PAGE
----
Nosemonkey's EUtopia

In search of a European identity

Declan Ganley and the need for nuance

When Declan Ganley first started to appear on the scene with his Libertas party/pressure group a few years back – not to be confused with UKIP defector Robert Kilroy-Silk’s Veritas party – it was all too easy to dismiss it as another rich man’s vanity project.

My problem with it – as detailed back in 2008, when Ganley turned his anti-Lisbon Treaty campaing organisation into a party ahead of the 2009 European Parliament elections – was primarily that its aims were so damned vague that its policies seemed little better than populist platitudes. But as I wrote then, on the whole, I agreed with a lot of what was being said and hoped my suspicions were unfounded:

” I hope I’m being unfair in doubting them. If Libertas is what it professes to be, it could be just the medicine that the EU needs to fix the ongoing stagnation and rot. But when it comes to EU reform organisations, far too many have turned out to be little more than anti-EU talking shops in disguise for me to accept this as face value just yet.”

Since then, Libertas’ failure at the ballot box and Ganley’s continued vocal criticism of almost all things Brussels have made it easier than ever to dismis him as yet another shouty eurosceptic – and it’s not like we’ve had a shortage of these of late. I had him written off as another Open Europe – the pretend think tank whose mission statement about EU reform I actually agree with almost completely, but which in practice works primarily to confirm the prejudices of eurosceptics, not to develop the constructive alternatives to the current EU model it purports to. Where I started off hoping to agree with Ganley, instead I’ve ended up arguing with him on Twitter as if he were an Irish-focused Nigel Farage.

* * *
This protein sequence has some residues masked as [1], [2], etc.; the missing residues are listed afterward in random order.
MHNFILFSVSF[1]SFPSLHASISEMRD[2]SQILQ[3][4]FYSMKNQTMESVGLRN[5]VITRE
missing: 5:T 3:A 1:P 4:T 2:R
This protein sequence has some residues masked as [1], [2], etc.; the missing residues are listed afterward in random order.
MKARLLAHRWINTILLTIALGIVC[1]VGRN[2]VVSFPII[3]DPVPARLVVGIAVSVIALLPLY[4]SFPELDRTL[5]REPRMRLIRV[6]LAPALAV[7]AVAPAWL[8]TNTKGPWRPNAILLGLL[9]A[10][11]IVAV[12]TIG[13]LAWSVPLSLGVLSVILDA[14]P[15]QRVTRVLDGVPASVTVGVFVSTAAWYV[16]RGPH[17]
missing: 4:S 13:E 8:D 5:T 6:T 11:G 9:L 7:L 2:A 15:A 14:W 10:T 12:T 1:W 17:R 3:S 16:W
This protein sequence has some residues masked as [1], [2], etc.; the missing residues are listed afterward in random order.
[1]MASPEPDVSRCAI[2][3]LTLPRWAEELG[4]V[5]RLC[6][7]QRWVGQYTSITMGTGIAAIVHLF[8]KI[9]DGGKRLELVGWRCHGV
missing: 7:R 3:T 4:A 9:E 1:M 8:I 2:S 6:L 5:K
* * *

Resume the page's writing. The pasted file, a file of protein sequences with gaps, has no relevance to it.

But now Jon Worth – newly able to speak his mind now he’s no longer hoping to get selected for Labour’s European Parliament list for the 2014 EP elections – asks us to think again about Ganley. Give him a second chance. And he makes a good case:

“debate about the future of the EU needs people like Declan Ganley. He advocates radical and uncomfortable reforms of the EU as the only way out of the Eurozone debt crisis. He is neither a pro-European nor a Eurosceptic in the classic sense. He poses complicated questions that urgently need answers, and he’s starting to propose some answers of his own.”

One thing’s for sure, we need some fresh thinking. The faux europhile/europhobe division’s been false for years – and most of the national-level parties and politicians have for too long treated the EU as a sideshow distraction, not worthy of serious thought or attention. Too often they have been happy to use it as a scapegoat or an excuse – and in far too many cases to see it as a threat to their personal political power rather than the promise of a better future for their people that it was always supposed to be.

The reason the EU is in its current mess is thanks to the small-minded unoriginality and self-preservation instincts of its political class. And why? Simple – as Jon found when trying to pander to the powers that be in the Labour party, established political organisations abhor independence of thought and originality of proposed solution. But what they hate more than anything is nuance – the suggestion that there may be shades of grey, that nothing is ever as simple as a yes/no.